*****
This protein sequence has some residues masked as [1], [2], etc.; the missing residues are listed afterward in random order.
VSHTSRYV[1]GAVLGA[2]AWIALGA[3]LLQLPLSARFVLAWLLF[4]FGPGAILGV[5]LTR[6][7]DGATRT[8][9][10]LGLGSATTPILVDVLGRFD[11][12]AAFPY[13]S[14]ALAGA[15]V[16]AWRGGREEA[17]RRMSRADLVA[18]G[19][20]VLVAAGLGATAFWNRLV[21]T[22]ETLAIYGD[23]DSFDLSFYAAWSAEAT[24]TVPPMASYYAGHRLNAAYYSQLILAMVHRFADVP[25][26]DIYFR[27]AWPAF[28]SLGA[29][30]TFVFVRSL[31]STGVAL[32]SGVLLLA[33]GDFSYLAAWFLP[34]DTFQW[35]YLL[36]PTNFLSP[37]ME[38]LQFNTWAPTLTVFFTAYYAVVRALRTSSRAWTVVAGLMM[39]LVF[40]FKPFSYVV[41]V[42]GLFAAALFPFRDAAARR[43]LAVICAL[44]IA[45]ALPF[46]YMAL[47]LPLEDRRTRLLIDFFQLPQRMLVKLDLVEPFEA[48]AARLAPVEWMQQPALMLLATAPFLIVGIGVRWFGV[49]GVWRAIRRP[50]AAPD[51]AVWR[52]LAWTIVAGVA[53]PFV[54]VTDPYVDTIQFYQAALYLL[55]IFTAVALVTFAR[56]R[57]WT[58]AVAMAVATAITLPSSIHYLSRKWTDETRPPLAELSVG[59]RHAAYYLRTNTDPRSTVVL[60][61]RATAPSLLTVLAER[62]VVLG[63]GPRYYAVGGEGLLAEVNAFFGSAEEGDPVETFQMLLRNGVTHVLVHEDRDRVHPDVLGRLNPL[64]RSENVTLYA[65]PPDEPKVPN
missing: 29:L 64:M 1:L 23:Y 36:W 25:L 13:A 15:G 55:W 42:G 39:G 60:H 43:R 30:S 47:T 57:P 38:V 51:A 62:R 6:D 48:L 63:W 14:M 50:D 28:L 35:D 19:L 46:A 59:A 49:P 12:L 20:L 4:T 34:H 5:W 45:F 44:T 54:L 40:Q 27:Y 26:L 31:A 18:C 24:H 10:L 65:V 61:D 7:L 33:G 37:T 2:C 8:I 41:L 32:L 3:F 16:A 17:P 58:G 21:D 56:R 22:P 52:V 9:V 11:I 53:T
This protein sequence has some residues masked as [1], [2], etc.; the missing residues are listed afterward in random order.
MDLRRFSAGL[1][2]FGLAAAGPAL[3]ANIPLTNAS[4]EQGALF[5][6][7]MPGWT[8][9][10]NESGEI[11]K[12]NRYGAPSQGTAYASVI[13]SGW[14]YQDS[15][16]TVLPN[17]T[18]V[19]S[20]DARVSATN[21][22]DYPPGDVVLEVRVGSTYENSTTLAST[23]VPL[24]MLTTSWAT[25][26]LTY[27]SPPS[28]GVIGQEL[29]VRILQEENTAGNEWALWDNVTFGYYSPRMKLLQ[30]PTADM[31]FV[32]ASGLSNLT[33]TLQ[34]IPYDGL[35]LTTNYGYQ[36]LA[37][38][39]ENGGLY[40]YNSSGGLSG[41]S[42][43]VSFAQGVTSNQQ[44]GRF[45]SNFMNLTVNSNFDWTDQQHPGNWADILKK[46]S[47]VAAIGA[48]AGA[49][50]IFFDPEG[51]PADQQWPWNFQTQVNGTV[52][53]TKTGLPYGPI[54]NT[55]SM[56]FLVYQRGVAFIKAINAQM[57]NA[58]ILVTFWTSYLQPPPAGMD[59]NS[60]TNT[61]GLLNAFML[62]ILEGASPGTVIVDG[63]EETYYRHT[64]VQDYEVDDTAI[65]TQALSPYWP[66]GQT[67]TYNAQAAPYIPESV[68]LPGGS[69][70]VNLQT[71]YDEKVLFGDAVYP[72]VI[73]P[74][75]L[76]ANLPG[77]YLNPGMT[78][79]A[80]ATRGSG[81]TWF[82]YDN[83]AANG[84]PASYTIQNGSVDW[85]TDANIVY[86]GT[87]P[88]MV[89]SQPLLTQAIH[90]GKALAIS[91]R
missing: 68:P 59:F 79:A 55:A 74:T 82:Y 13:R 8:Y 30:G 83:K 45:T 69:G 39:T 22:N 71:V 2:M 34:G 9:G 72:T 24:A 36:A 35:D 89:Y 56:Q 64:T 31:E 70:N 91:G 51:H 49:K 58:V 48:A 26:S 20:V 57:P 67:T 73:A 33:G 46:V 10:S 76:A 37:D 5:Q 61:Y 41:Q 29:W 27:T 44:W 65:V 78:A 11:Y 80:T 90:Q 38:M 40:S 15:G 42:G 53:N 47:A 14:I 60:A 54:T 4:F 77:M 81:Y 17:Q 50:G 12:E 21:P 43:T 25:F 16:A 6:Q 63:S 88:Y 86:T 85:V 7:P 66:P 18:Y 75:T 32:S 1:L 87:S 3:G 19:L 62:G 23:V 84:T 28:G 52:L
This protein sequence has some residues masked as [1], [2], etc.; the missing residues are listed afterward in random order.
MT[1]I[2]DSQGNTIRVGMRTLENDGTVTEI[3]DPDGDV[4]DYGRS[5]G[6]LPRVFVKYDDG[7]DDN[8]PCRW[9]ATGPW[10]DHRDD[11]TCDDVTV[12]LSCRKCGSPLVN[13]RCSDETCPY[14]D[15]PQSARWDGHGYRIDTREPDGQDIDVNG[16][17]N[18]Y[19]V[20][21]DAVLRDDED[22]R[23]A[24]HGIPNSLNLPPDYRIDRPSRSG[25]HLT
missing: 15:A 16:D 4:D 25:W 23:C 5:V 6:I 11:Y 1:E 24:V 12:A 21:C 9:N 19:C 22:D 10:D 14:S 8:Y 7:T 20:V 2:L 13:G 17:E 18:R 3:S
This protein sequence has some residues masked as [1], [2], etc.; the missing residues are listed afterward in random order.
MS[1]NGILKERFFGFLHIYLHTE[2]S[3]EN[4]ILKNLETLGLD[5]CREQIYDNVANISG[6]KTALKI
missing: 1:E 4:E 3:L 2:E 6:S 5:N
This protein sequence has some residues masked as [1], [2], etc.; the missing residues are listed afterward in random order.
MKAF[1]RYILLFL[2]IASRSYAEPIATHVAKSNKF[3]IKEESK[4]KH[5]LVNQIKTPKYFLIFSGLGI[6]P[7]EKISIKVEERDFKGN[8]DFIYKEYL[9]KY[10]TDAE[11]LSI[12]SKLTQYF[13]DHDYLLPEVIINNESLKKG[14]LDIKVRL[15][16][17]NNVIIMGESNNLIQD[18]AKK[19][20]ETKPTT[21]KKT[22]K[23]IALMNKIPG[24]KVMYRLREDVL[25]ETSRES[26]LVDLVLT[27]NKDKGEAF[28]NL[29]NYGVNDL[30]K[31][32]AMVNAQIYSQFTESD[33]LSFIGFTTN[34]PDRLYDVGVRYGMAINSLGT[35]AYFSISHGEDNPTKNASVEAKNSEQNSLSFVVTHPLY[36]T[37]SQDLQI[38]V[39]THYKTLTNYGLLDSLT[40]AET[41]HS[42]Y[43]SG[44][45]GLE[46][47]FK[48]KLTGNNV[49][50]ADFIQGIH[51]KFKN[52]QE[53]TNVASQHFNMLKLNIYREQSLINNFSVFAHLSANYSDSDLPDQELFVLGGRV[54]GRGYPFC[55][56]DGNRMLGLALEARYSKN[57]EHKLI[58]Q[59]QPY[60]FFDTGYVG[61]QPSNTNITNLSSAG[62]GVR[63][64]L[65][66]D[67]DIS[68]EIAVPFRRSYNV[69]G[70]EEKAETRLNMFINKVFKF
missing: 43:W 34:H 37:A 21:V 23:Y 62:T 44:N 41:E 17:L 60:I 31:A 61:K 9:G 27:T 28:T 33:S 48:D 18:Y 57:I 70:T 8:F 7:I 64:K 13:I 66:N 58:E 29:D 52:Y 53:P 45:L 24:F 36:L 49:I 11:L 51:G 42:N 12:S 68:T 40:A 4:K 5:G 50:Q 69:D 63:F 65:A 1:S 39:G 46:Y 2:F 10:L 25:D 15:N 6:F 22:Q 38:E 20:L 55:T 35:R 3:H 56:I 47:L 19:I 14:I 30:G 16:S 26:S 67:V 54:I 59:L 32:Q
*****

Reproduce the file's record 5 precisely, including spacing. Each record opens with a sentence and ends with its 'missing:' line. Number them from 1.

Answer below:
This protein sequence has some residues masked as [1], [2], etc.; the missing residues are listed afterward in random order.
MKAF[1]RYILLFL[2]IASRSYAEPIATHVAKSNKF[3]IKEESK[4]KH[5]LVNQIKTPKYFLIFSGLGI[6]P[7]EKISIKVEERDFKGN[8]DFIYKEYL[9]KY[10]TDAE[11]LSI[12]SKLTQYF[13]DHDYLLPEVIINNESLKKG[14]LDIKVRL[15][16][17]NNVIIMGESNNLIQD[18]AKK[19][20]ETKPTT[21]KKT[22]K[23]IALMNKIPG[24]KVMYRLREDVL[25]ETSRES[26]LVDLVLT[27]NKDKGEAF[28]NL[29]NYGVNDL[30]K[31][32]AMVNAQIYSQFTESD[33]LSFIGFTTN[34]PDRLYDVGVRYGMAINSLGT[35]AYFSISHGEDNPTKNASVEAKNSEQNSLSFVVTHPLY[36]T[37]SQDLQI[38]V[39]THYKTLTNYGLLDSLT[40]AET[41]HS[42]Y[43]SG[44][45]GLE[46][47]FK[48]KLTGNNV[49][50]ADFIQGIH[51]KFKN[52]QE[53]TNVASQHFNMLKLNIYREQSLINNFSVFAHLSANYSDSDLPDQELFVLGGRV[54]GRGYPFC[55][56]DGNRMLGLALEARYSKN[57]EHKLI[58]Q[59]QPY[60]FFDTGYVG[61]QPSNTNITNLSSAG[62]GVR[63][64]L[65][66]D[67]DIS[68]EIAVPFRRSYNV[69]G[70]EEKAETRLNMFINKVFKF
missing: 43:W 34:H 37:A 21:V 23:Y 62:T 44:N 41:E 17:L 60:I 31:A 61:K 9:G 27:T 28:T 33:S 48:D 18:Y 57:I 70:T 8:F 7:I 64:K 13:I 66:N 58:E 29:D 52:Y 53:P 45:L 24:F 36:L 49:I 11:L 51:G 42:N 12:S 68:T 40:A 4:K 5:G 50:Q 69:D 63:F 65:A 1:S 39:G 46:Y 2:F 10:L 25:D 15:N 6:F 22:Q 38:E 20:L 55:T 35:R 3:H 56:I 47:L 19:I 14:I 30:G 16:S 26:S 67:V 54:I 59:L 32:Q